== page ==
Sarah, a friend unaffiliated with Greek life, told me, “I think the girls in sororities can seem fake but I also think it can be a good way to make friendships and find people with the same interests. It can be a good thing for some people, but personally it wasn’t for me. But I see no problem with people that are a part of that community.”

To address the misconception that we pay for our friends, please know that our monthly “friendship fee” goes towards events and programming like movie nights, beach bonfires, leadership training, and to pay for events to raise money and awareness for amazing causes such as cancer research and domestic violence awareness. Every Greek organization has a cause and purpose. Yes, Greek organizations are fundamentally social, which means there are going to be parties, formals, and mixers. Many times, there will be alcohol involved in such activities. Sometimes one person ruins it for everyone, and that person’s actions contribute to the stereotypes that are attributed to Greek life.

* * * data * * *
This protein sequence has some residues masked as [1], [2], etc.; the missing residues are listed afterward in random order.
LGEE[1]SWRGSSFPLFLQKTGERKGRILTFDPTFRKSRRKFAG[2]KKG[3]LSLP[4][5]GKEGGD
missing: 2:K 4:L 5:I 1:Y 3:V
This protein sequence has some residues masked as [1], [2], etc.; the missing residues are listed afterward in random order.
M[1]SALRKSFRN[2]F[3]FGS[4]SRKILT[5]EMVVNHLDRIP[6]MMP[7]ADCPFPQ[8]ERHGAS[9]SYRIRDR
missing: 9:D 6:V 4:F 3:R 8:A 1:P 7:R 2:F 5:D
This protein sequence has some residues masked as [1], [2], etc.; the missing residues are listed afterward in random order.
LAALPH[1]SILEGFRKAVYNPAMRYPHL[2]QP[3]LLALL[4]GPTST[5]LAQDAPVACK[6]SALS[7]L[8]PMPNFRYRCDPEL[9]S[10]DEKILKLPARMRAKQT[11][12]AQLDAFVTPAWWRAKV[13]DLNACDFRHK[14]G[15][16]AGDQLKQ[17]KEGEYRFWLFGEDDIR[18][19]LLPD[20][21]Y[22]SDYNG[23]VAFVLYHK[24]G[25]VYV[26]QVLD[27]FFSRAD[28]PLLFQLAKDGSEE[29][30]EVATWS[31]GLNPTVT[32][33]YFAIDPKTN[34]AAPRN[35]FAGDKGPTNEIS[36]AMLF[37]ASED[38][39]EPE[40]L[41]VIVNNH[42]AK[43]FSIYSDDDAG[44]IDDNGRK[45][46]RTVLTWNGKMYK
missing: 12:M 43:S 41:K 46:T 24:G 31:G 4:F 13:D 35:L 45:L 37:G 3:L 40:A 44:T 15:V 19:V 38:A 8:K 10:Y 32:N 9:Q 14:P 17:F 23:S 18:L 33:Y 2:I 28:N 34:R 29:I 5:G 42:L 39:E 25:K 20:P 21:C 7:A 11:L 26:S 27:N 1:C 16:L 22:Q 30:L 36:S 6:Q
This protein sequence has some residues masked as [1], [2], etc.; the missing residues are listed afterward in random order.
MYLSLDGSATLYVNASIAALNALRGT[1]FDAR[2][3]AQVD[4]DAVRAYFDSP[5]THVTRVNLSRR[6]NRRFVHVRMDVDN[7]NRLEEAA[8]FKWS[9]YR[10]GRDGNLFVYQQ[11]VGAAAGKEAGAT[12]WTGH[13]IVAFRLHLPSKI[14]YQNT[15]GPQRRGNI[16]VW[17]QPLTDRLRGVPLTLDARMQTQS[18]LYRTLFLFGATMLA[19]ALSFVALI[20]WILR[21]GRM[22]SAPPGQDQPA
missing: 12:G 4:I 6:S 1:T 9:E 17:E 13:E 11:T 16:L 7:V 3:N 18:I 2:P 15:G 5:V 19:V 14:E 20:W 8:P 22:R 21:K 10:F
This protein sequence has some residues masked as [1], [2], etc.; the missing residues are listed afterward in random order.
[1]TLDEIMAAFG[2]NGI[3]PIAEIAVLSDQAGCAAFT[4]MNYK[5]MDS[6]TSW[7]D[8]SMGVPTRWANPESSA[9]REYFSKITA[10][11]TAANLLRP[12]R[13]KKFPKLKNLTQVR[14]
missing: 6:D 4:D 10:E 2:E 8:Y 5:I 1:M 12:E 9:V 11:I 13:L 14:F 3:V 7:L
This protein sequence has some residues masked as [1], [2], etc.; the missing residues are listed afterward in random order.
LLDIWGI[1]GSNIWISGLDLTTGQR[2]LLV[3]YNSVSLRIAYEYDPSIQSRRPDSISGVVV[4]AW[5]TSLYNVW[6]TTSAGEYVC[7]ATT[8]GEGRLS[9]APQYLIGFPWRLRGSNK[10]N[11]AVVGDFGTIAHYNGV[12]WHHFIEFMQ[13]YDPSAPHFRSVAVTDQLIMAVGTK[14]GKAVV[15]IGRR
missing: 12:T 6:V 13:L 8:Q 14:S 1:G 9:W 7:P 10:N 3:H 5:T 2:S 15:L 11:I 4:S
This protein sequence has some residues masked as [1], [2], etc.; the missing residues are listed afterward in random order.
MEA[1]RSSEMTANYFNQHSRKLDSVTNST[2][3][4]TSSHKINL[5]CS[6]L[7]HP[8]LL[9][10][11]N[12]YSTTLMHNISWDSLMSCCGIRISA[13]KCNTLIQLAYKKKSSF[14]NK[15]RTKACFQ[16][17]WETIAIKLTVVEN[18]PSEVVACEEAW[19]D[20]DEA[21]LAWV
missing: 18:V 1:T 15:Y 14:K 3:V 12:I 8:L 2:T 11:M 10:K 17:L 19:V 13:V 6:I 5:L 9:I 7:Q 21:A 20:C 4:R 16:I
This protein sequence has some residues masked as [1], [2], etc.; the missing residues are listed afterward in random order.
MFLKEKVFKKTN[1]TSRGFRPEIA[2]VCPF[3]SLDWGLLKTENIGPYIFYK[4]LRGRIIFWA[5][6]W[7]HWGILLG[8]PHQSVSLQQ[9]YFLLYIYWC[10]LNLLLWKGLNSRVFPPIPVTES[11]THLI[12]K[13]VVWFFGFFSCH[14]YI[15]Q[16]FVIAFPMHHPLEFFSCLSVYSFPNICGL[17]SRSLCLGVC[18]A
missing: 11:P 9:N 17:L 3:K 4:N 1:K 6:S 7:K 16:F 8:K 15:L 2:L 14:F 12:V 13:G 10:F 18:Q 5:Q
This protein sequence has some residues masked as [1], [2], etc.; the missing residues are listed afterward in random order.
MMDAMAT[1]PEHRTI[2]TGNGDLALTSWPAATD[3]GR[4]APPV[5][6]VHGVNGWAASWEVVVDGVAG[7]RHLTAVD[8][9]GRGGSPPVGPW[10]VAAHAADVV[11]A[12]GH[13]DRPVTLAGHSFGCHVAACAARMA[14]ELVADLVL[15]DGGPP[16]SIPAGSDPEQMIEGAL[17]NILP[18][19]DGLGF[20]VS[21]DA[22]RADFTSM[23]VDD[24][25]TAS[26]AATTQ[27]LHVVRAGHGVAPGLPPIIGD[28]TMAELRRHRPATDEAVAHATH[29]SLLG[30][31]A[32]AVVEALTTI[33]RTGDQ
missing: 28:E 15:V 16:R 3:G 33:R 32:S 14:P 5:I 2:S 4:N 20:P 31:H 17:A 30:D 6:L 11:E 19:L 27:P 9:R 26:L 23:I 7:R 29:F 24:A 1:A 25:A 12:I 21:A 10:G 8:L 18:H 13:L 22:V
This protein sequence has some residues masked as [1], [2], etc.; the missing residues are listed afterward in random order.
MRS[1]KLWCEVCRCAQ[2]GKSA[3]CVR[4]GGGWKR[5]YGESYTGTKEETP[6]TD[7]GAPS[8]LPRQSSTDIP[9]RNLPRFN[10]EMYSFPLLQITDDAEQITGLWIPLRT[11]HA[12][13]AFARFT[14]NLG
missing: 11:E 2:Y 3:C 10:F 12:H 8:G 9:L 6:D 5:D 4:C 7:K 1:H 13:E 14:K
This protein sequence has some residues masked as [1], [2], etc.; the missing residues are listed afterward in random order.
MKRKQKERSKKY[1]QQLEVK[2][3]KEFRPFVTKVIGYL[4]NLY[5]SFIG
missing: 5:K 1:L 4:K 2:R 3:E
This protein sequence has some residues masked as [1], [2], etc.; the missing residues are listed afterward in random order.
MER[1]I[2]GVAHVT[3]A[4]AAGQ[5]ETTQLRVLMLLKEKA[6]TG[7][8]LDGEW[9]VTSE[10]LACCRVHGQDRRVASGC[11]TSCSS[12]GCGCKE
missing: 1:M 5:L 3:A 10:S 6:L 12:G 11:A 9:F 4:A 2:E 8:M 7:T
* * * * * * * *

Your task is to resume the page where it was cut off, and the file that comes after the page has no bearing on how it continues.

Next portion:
Many of my sorority sisters say going Greek was the best decision they made during their college experience. Our experiences don’t make us better than those who chose not to participate. There are two sides to every story and stereotype. Some students come to college with a network of friends and don’t need Greek life to help build these meaningful relationships. Some people don’t have the extra time it takes to commit to the organization, which is okay. Some people start college without an established group of friends and want to become part of a new social scene, which is also okay. Personally, being in a Greek organization gave me the opportunity to participate in philanthropic events and make an impact in my community. I am a better person because I am a member for life.

While I can understand the writer’s perspective, and if you’re reading this, I’m sorry if you had a bad experience at your school. I wish I could change that. I urge readers not to judge or bash another person for making their own decisions. We’re all free to live the life we want, and to make our own choices, free of judgement.

"When asked, 'How do you write?' I invariably answer, 'one word at a time.'"-Stephen King